Soon it will be a national day of Thanksgiving, but for Christians every day is such a day.
It’s lovely to say Morning Prayer watching the waves of the Pacific Ocean wash against the rocky shores of this coast. And I always include the Te Deum, that powerful prayer of praise and thanksgiving attributed to fourth-century Saint Ambrose when he baptized Saint Augustine of Hippo in the Milan cathedral.
It’s been a productive week, in spite of the tendency to gaze out to sea and be mesmerized by the undulating waters off the coast of Maui. My husband and I are in our gentle years, as they say, and our activities are somewhat circumscribed by age, fatigue, and illness, but we’ve taken slow walks along the coast in our thick-soled trainers and felt the heat of the sun burning through our shirts and hats. It’s been warm here, surprisingly warm for November in this region of Hawaii, and there has been little rain. We look for shady places and read and write and ponder this brief passage of time in our lives.
My fourth novel, Hana-lani, is in its final editing stages with my publisher, OakTara, and I have hopes to see a copy by Christmas, and further hopes to have the book available to the public in January. Hana-lani is set on Maui, in the village of Hana. It is a love story and deals with themes of American culture, particularly the definition of love, the role of tradition, the importance of family in society.
Also in very early progress is my fifth novel, The Magdalene Mystery, set in Rome and Provence. Just finished the first draft, and now for the fleshing out, the deleting, the next fifteen-plus drafts reworking these sixty-four thousand words. It is a carving process in many ways, a whittling down but also a building up. And, as in my trilogy of Western Europe, there are Chapter Notes and facts to be hunted down and verified. Sometimes I think writing a novel is like a great puzzle, and since I love words, it is also a great deal of plain old fun, figuring out where to put them. I also love ideas, and the perplexing nature of faith, and novel writing gives me the chance to swim in these seas as well, these pools of theology and history and art, considering the nature and purpose of man. In short, the meaning of life. No small task I suppose, but nevertheless riveting.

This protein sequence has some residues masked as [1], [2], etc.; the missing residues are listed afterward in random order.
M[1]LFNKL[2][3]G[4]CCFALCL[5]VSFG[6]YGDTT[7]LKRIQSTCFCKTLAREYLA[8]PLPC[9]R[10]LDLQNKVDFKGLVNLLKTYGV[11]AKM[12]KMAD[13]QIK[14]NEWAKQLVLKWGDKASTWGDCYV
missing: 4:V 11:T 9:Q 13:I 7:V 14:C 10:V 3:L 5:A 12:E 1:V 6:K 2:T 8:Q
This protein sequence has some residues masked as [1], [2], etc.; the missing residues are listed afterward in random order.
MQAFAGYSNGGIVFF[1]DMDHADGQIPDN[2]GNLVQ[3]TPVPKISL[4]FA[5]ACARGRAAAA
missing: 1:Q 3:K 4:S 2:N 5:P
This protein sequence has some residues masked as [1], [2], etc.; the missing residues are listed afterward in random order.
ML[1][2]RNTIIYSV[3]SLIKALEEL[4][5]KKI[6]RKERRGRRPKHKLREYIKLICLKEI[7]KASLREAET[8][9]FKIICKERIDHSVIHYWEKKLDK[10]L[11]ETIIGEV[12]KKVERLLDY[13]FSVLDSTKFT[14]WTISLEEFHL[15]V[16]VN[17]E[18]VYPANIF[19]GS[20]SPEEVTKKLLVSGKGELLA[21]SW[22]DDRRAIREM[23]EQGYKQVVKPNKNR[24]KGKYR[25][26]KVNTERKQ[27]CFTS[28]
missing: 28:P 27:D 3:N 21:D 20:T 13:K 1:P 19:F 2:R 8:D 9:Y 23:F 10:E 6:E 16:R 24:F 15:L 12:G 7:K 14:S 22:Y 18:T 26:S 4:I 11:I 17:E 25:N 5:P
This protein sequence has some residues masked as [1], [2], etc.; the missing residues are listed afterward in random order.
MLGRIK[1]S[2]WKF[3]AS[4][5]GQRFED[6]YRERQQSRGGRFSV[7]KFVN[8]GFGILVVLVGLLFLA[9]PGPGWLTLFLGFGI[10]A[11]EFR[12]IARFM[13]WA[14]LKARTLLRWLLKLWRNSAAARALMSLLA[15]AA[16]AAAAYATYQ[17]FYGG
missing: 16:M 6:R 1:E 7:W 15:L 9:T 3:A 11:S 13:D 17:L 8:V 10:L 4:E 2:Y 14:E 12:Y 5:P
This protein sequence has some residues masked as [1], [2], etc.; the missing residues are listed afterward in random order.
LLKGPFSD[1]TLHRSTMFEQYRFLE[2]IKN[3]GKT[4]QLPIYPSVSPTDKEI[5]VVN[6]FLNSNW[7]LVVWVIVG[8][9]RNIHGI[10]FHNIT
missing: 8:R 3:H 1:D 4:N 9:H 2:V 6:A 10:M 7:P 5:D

So we walk and we read and we write, watching a few puffy clouds move over the vast expanse of ocean, hearing the distant roar of the waves as they crash on the beach and onto the black rocks of porous lava, spewing foam into the moist air.
And I say my prayers of petition, intercession, confession, thanksgiving, and praise, listening to the sound of the surf.